Friends. Camp is not anything if it is not about making new friends. If you are shy about meeting new kids, then learn to get to know others by being a good listener. Ask questions. Share what you have. Join in. Remember also that not everyone in your bunk has to be your friend, and you don’t have to be everyone else’s friend. As long as you treat others with respect and they do the same with you, then having one or two friends at camp is fine. Of course, if you have more, that’s great!

Respect. No matter how you feel about anyone else — your counselors or other kids in your group — I expect you to treat people with respect. If you are angry, upset or disagree, there is a respectful way to express it.

Activities. There are many exciting things to do at camp, many of which you may never have tried before. (If your child is tending to be a bit homesick or worried about being homesick, remind them what it was they were excited about doing at camp when they first thought about going there.) You may not like all the activities or you may be better at some than others. That’s normal. I, however, expect you to try. The more you put into camp, the more you will get out of it!

Cooperating. You, like every other camper there, will be part of a bunk. As your parent I expect you to cooperate with others and help out. That’s part of what makes camp so special — kids helping each other out. Most kids will help you if you are friendly and help them.

Give yourself time. One thing about camp is that almost everything is new — the kids; the activities; the routines; the bed you sleep in; the bathrooms; the food and more. It takes a few days to get adjusted, so be patient with yourself. Most of the time you will be having so much fun you won’t mind all the changes, but if you do, remember that you will get so used to things that by the time you come home you will miss them all!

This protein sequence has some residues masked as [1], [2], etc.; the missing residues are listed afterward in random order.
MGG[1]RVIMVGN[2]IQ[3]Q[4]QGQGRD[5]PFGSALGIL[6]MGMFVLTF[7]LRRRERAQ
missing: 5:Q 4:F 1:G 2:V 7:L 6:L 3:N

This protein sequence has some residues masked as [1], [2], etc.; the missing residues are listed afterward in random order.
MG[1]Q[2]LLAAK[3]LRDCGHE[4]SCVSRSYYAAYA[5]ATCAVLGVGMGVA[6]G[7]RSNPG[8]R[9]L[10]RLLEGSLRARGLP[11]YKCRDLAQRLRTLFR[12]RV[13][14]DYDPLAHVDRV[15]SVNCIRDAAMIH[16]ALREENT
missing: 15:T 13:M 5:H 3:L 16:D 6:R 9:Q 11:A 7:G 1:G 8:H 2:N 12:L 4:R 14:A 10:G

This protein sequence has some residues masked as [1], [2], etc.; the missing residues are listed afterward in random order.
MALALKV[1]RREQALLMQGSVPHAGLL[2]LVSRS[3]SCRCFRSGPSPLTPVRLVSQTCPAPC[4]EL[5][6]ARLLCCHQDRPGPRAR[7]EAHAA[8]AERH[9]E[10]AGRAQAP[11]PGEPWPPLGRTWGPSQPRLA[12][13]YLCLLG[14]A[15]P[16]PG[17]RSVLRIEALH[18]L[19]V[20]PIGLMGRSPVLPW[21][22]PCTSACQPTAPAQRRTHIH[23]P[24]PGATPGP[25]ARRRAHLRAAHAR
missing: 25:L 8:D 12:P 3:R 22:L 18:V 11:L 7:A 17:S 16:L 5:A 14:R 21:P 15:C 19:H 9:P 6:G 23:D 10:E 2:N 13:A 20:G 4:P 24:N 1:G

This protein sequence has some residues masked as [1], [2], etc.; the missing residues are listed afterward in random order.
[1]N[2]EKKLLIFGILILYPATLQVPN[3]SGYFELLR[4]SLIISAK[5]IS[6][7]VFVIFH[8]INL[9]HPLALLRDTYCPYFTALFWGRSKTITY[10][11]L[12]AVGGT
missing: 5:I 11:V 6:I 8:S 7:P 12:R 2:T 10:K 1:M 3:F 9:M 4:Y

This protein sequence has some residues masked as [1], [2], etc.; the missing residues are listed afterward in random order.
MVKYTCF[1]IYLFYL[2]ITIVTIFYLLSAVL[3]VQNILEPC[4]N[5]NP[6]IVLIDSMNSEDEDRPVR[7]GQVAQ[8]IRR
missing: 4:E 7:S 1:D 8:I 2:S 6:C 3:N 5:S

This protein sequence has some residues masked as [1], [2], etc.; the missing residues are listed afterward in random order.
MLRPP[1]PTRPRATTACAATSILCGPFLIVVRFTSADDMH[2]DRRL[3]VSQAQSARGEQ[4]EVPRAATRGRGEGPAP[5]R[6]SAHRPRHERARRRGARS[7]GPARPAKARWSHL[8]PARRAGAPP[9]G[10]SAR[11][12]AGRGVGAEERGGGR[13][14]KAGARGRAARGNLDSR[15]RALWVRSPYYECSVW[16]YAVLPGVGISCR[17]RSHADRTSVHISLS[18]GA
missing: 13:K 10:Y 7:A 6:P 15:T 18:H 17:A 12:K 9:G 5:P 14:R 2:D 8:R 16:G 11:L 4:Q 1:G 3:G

Getting help. Everyone has good days and bad days. If you are having a problem, your counselor is there to help you! You don’t have to wait to tell us if you are upset about something. After all, if your counselor doesn’t know what might be troubling you, they can’t help you. Be honest and ask for what you need… [And remember, if a counselor can’t help with something, campers can always come to any adult in camp, including of course, Lisa and Isaac!] 

Helping out. Camp is about fun, but it also requires that you help out. Clean-up is part of camp. You do it every day! As your parent I expect you to cooperate. 

Being positive. A great thing to remind your first time camper about is what his or her strong points are. I would focus not just on what they do well, but their positive qualities, such as what makes them a good friend or the type of person other kids would want to know. Helping children identify their strengths can help them when they are having a set back — one of those inevitable growing pains all children have from time to time.

Gratitude. A lot of people have worked hard to make sure you have a good time at camp. Your counselors, the people in the dining hall, the maintenance staff, the health staff — they all work hard so you can have fun. Be grateful for what others do for you.

Talking with your child about these kinds of issues is a great way to support them as they get ready take this important step on the road to being more resilient and self-reliant. For you as a parent it can give you more peace of mind as you allow your child to participate safely in a broader world — a world introduced to them in part by camp!

5/16/21 Email: Arrival Schedule, COVID Vaccines & More

Dear Friends:

We hope you are doing well! Please note that some of our staff are out of the office for Shavuot on Monday and Tuesday, so email responses will be delayed on those days. If a question can wait until Wednesday and onwards, that would be great. 

Camper Drop-Off and Pick-Up Schedule
This summer, campers will be dropped off and picked up from camp by their parents. Please see this link for the arrival day schedule and other important details. For campers flying to camp, please contact Rachel ( with any questions (after Wednesday please–she is out of the office on Monday and Tuesday for Shavuot).

COVID Vaccinations